sábado, 22 de marzo de 2014
Twelve reported murdered in El Salvador in a day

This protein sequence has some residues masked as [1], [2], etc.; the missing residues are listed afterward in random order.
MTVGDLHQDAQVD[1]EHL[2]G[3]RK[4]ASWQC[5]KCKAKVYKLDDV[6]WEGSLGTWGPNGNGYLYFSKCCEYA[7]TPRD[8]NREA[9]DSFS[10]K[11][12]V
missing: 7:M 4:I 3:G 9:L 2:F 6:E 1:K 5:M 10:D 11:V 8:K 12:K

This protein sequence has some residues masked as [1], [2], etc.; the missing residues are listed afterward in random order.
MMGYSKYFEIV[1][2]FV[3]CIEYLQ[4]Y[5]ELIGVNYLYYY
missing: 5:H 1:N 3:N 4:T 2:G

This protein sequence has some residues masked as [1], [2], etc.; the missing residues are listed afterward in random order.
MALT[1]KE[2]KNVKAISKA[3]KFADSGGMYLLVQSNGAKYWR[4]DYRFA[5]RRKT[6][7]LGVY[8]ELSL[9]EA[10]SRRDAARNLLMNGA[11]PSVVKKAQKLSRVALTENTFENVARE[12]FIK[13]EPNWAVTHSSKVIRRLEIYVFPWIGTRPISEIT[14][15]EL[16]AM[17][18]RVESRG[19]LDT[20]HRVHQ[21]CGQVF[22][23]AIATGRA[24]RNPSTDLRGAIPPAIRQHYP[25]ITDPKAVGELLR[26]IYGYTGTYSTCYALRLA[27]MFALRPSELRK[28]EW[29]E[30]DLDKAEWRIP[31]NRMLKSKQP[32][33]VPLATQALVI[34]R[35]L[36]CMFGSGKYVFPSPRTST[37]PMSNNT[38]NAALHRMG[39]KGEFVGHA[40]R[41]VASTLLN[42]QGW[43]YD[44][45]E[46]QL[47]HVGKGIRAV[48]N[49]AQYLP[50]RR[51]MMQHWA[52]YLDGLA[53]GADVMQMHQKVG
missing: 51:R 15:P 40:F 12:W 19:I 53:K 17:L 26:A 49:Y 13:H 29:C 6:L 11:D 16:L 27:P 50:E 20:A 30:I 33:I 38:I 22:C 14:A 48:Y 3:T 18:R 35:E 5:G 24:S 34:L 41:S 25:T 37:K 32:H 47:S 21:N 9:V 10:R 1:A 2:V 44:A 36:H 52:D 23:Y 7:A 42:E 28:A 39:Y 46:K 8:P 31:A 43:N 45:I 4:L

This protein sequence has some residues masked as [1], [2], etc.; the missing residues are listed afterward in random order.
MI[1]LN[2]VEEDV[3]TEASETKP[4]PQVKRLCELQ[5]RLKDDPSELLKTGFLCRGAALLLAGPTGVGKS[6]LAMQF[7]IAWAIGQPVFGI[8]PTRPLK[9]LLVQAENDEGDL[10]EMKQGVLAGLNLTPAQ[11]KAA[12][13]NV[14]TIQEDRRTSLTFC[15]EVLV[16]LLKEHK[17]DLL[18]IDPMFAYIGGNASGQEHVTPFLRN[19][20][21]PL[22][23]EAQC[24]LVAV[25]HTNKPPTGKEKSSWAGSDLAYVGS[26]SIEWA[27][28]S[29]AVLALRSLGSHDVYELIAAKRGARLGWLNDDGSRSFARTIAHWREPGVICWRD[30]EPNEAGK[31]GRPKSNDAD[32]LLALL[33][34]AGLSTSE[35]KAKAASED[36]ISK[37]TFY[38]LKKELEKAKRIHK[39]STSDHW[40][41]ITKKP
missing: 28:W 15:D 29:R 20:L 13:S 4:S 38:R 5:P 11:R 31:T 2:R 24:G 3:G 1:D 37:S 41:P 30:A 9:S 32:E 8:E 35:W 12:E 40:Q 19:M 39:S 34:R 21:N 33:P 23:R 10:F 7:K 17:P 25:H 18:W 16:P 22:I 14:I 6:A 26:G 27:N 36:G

Twelve or 13 were murdered across El Salvador on 20 March mostly in suspected criminal vendettas, and as the Ministry of Justice suggested the daily crime rate was rising on a more permanent basis. The Ministry gave the figure of nine murders a day now, in contrast with the six or seven a day that had characterised most of 2012 and some months of 2013, when the country's Mara gangs were engaged in and respected a ceasefire they began in March 2012. Police counted 145 murders across the country "in the month of March," and 625 in the "first three months of" 2014, presumably from 1 January to 19 or 20 March, El Mundo reported on 20 March, observing that the latter figure was 135 more than for the same period in 2013. El Salvador's President-elect Salvador Sánchez Cerén declared on 19 March that his government would not "negotiate" the continuation of any ceasefire between the country's criminal gangs, and make security operations and preventive programs the bases of its fight against crime, elsalvador.com reported on 20 March. While the outgoing government of Mauricio Funes has denied involvement in the ceasefire, critics have long accused it of a range of conducts from paying money to the gangs, to acting as ceasefire facilitators to allowing them privileges or mild treatment in return for reducing violence. The president-elect appeared to be taking a more emphatic distance with the ceasefire, perhaps in part in response to half the country having voted on 9 March for the conservative opposition, which promised strong-arm tactics against crime if elected to the presidency. The website observed that Mr Sánchez's proclamation as President required the prior resolution of several complaints about election fraud lodged by the opposition, by the Supreme Court's constitutional affairs chamber.